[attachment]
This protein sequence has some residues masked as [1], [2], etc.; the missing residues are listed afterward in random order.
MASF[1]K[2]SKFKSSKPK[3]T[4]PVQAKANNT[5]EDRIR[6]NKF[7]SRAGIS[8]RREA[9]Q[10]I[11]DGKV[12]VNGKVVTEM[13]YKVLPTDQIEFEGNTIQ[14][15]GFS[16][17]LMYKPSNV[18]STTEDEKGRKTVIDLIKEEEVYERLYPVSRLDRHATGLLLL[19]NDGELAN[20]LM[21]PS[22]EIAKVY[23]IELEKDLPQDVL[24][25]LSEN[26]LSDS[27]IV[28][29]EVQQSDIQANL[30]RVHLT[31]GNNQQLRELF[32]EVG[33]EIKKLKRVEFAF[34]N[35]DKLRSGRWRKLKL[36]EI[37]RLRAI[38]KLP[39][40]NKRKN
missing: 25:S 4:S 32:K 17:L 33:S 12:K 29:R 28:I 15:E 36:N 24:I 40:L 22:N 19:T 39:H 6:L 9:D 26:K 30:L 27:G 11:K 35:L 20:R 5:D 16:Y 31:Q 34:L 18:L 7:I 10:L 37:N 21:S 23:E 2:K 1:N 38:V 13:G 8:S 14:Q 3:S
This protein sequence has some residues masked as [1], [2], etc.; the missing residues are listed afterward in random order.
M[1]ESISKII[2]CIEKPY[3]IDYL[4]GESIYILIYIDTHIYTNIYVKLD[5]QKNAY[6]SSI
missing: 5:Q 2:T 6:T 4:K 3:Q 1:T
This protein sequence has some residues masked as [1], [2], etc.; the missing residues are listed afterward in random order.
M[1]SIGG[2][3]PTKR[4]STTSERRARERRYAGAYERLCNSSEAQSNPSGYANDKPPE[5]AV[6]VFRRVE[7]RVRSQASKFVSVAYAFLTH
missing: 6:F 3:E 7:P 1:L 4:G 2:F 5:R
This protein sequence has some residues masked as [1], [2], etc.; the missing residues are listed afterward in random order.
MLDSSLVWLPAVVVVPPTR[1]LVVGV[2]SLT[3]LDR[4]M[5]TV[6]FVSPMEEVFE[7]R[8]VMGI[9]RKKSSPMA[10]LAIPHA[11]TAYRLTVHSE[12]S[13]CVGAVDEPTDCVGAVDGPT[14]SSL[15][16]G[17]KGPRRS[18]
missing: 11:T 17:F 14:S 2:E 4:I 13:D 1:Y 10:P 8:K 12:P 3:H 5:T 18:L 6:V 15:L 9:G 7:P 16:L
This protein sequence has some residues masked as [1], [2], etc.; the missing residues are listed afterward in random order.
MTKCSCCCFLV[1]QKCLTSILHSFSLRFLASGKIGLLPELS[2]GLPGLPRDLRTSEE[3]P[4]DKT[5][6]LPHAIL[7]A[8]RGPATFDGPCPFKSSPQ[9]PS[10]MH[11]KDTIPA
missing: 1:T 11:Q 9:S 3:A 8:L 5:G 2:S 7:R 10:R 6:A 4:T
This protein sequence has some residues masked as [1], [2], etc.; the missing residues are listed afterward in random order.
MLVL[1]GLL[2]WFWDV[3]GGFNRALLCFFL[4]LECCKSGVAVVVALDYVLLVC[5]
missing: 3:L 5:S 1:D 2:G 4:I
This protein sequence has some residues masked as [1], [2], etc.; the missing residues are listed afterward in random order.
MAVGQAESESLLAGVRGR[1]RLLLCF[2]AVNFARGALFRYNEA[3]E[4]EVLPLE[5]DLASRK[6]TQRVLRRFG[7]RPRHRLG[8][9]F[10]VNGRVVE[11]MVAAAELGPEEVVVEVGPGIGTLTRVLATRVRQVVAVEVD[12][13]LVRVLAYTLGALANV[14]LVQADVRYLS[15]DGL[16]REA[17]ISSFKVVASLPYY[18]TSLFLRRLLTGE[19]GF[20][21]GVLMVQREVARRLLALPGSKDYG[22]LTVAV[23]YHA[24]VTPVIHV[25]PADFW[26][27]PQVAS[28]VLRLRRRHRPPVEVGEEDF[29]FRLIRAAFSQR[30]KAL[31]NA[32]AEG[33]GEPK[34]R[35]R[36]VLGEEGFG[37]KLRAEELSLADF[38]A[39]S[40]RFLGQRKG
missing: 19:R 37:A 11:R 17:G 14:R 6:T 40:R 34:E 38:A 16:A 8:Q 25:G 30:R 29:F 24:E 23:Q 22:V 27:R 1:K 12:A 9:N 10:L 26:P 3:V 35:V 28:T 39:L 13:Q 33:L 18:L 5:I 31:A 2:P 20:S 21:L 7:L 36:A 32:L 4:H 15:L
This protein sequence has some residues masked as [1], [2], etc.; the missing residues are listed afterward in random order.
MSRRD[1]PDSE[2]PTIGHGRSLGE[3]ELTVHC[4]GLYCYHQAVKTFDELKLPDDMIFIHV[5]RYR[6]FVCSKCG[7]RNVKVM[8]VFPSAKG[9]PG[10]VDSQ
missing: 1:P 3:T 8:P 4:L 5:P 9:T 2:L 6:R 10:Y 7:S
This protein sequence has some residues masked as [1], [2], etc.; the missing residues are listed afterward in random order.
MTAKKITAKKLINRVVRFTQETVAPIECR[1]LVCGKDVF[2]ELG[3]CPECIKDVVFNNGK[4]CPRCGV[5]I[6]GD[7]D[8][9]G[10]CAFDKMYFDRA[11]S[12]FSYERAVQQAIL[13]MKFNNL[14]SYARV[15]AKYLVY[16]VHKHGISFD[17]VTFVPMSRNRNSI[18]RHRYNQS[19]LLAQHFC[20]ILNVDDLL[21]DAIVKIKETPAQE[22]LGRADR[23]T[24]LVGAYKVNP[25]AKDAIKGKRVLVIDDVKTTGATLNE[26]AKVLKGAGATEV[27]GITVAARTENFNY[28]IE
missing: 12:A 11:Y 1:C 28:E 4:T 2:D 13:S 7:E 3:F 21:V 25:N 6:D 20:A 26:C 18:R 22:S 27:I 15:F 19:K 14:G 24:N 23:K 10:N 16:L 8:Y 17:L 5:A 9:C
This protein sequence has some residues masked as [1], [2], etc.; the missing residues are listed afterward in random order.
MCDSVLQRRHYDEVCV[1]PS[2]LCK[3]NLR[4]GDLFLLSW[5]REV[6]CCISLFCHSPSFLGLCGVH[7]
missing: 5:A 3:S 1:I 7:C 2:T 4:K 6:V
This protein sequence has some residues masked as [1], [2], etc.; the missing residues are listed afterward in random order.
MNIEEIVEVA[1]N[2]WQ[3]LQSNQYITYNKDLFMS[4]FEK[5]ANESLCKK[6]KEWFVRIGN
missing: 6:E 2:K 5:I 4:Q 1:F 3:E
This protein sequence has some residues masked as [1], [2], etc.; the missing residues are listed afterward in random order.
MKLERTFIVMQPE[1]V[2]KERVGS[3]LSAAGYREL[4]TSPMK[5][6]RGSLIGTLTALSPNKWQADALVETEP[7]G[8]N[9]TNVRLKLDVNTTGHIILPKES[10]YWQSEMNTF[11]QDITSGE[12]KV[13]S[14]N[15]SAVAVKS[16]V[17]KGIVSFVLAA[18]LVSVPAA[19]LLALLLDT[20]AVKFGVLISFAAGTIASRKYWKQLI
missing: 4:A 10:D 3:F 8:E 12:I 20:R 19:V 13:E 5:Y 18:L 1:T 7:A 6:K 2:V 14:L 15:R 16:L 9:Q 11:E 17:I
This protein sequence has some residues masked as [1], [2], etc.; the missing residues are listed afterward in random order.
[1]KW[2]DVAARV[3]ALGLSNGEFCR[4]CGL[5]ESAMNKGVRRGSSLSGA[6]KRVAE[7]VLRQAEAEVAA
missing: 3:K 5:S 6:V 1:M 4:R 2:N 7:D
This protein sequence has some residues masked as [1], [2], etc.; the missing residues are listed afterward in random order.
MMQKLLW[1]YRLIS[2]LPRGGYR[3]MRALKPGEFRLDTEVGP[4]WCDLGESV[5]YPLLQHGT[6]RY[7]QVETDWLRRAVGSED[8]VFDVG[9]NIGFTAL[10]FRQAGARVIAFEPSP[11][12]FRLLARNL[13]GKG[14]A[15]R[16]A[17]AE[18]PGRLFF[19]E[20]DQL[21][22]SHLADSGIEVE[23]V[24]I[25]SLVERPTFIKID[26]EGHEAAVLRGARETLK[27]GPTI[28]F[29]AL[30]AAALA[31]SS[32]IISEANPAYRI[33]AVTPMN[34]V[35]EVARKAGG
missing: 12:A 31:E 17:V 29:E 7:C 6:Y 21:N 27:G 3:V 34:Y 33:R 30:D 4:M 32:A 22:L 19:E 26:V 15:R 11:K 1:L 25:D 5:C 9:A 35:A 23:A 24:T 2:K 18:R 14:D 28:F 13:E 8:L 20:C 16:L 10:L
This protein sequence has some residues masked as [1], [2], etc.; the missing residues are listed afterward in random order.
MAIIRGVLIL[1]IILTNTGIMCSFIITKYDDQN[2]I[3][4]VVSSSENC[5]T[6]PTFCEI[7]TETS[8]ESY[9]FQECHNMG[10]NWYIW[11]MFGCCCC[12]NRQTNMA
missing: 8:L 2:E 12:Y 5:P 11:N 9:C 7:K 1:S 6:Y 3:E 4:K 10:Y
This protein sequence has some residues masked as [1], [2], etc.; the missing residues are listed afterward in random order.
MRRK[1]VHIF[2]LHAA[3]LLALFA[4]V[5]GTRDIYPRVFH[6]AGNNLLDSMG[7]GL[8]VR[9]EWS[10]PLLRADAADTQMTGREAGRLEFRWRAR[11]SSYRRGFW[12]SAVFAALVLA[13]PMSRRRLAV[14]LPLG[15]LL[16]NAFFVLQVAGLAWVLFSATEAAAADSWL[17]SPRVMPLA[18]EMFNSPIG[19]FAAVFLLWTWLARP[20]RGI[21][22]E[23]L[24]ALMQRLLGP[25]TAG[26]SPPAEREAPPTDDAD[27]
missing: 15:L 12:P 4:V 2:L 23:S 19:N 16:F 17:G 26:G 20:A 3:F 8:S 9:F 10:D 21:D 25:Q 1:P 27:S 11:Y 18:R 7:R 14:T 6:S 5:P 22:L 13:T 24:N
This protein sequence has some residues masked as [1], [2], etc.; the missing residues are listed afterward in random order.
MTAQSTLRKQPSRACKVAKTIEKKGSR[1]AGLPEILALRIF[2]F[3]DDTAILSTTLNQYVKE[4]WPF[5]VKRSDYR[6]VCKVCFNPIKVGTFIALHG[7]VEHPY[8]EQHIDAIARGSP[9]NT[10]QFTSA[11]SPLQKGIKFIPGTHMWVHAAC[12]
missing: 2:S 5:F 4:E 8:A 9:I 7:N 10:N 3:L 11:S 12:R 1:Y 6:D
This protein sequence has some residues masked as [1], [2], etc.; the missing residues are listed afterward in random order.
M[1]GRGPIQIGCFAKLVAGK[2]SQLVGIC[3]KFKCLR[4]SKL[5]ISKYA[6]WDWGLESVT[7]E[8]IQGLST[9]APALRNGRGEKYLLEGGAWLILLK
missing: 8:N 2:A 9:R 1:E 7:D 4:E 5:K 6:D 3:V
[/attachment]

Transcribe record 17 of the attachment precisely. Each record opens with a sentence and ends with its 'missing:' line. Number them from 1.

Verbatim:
This protein sequence has some residues masked as [1], [2], etc.; the missing residues are listed afterward in random order.
MTAQSTLRKQPSRACKVAKTIEKKGSR[1]AGLPEILALRIF[2]F[3]DDTAILSTTLNQYVKE[4]WPF[5]VKRSDYR[6]VCKVCFNPIKVGTFIALHG[7]VEHPY[8]EQHIDAIARGSP[9]NT[10]QFTSA[11]SPLQKGIKFIPGTHMWVHAAC[12]
missing: 2:S 5:F 4:E 8:A 9:I 7:N 10:N 3:L 11:S 12:R 1:Y 6:D